·        Note: Management approval in the complaint tracking system does not mean the employer’s request is granted.  Management approval means management is agreeing with the BWC staff member’s recommendation to either grant or deny the employer’s request.

 

 

Process Complaint

 

·        Depending upon whether the complaint is returned to the service office or to a central processing unit, the responsible individual/unit will:

 

·        Send the employer a written response explaining the results of the employer’s request.

 

·        Create WCIS notepad entry to document the result of the employer’s request.

 

·        Close out the Complaint Tracker entry.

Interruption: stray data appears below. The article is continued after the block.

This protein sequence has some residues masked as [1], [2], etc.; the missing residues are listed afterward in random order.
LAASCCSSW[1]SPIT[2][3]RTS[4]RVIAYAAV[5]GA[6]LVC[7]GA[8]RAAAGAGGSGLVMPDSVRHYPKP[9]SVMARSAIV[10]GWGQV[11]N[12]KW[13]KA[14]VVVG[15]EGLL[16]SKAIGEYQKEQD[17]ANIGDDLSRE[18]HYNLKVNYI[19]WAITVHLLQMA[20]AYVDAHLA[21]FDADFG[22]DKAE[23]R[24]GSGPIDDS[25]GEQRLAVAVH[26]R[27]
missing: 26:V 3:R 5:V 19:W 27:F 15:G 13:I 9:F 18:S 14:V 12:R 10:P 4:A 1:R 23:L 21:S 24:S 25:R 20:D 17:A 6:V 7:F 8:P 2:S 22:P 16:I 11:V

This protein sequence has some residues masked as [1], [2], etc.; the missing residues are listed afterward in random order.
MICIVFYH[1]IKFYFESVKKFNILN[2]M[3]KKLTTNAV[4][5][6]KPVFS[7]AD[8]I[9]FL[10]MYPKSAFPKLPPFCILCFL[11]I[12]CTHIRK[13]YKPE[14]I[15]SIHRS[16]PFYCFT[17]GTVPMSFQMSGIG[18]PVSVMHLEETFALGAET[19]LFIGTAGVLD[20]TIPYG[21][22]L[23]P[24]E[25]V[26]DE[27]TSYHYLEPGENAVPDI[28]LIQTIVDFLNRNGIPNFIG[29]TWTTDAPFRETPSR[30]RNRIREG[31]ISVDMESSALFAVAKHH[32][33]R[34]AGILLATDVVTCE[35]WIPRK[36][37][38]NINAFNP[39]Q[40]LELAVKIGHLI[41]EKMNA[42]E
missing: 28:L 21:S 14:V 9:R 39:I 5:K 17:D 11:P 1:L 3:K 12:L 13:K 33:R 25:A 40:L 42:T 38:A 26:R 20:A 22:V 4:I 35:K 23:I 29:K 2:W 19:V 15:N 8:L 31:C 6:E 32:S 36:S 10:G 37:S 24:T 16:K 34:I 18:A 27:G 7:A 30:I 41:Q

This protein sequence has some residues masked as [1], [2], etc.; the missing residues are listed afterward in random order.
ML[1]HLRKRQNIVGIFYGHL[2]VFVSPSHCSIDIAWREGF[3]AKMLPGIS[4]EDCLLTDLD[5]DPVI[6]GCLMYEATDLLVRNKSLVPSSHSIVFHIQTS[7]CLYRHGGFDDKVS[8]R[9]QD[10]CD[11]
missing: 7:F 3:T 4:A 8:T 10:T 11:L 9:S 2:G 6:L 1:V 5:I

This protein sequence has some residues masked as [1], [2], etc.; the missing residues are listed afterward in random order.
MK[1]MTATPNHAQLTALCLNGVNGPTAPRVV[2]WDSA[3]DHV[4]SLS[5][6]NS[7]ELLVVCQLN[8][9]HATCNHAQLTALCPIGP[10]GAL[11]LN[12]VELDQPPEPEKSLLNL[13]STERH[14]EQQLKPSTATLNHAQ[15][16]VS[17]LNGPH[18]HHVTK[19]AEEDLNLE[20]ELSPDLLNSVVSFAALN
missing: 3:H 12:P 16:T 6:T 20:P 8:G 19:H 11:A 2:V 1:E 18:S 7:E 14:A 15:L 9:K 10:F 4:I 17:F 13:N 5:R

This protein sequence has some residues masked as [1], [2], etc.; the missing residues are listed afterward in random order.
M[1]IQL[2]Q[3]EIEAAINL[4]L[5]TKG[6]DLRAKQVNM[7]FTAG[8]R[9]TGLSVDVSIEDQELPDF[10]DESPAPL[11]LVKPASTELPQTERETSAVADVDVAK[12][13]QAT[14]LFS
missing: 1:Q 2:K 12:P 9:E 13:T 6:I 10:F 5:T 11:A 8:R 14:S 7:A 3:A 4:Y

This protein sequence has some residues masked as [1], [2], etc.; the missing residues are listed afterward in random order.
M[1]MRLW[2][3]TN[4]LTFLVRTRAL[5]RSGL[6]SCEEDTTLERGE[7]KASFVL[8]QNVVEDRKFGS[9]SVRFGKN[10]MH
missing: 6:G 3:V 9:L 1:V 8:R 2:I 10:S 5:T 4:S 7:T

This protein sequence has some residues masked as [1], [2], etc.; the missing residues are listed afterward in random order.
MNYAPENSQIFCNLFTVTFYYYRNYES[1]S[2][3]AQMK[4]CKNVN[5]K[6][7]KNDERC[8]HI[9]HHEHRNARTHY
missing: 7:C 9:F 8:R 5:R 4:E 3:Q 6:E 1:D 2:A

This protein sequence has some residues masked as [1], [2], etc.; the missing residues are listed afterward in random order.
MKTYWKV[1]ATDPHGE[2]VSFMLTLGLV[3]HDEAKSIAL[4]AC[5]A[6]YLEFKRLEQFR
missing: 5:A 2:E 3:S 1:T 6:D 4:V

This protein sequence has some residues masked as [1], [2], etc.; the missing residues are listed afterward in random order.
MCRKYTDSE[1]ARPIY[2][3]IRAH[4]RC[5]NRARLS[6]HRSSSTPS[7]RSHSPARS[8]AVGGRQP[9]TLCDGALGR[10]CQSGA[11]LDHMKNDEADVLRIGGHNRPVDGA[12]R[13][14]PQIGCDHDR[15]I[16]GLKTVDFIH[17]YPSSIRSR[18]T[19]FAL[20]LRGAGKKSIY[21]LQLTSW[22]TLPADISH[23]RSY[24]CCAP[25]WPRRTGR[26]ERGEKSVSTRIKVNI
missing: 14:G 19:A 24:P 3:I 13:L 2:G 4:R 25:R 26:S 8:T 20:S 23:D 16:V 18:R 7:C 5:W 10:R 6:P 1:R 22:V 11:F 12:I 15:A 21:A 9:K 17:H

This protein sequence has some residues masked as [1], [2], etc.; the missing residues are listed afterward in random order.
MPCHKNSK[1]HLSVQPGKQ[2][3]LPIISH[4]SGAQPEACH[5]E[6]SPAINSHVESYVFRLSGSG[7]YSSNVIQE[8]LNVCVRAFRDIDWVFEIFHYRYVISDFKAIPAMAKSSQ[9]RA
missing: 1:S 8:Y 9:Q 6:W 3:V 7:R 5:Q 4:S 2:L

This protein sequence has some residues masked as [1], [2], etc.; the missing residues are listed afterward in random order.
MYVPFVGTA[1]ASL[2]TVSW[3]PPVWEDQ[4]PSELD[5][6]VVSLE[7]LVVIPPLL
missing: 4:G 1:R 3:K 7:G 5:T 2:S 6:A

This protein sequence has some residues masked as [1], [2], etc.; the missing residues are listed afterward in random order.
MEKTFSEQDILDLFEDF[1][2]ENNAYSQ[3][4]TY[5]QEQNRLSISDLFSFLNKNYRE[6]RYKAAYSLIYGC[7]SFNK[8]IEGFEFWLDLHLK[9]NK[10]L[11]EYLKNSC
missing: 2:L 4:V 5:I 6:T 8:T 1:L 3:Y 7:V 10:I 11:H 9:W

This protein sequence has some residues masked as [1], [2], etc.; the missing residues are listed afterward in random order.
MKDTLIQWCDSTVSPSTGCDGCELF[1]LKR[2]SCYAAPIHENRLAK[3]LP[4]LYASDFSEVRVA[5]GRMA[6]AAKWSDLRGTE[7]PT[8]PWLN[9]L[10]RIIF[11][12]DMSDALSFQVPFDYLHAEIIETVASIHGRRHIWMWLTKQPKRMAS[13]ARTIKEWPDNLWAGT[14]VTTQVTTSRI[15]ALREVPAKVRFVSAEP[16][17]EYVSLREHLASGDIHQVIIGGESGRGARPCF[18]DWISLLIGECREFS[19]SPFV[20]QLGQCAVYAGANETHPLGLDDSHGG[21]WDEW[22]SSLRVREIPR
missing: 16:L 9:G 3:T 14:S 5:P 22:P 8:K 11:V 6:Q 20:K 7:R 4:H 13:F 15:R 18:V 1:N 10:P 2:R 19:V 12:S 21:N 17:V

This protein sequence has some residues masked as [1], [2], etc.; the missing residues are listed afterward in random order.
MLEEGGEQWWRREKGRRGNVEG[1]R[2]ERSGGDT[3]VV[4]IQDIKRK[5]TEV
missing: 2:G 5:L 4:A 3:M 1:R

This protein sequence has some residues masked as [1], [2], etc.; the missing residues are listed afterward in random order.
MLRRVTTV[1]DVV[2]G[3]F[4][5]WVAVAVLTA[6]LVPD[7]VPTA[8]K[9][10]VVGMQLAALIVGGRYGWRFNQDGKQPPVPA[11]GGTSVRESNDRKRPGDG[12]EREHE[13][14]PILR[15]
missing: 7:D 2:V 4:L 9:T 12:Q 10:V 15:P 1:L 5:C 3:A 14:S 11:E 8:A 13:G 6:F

·        Save all documentation in the UDS Employer Electronic File Room.

 

 

Management Sign-Off Chart

 

Premium Assessment

UNDERLYING DEBT AROSE (see below*)

Complaint Type

Assigned Area

1st Sign-Off

2nd Sign-Off

3rd Sign-Off

Audit Findings*

Audit Unit

Audit Supervisor

Director of Underwriting & Premium Audit if granting and financial impact is > $50,000

 

Estimated premiums, failure to report & properly pay premium, including supplemental coverage*

Service Office

Employer Management Supervisor

Director of Underwriting & Premium Audit if financial impact is > $5,000 either grant or deny complaint

Chief of Employer Services if financial impact is > $100,000 either grant or deny

Rate Adjustments*

Actuarial

Supervisor

Director, Actuarial if granting and financial impact is > $1,000

Chief Actuarial Officer if granting and financial impact is > $10,000

Experience Combine, Earlier effective date*

Policy Processing

Policy Processing Supervisor

Director of Underwriting & Premium Audit if financial impact is > $10,000 either grant or deny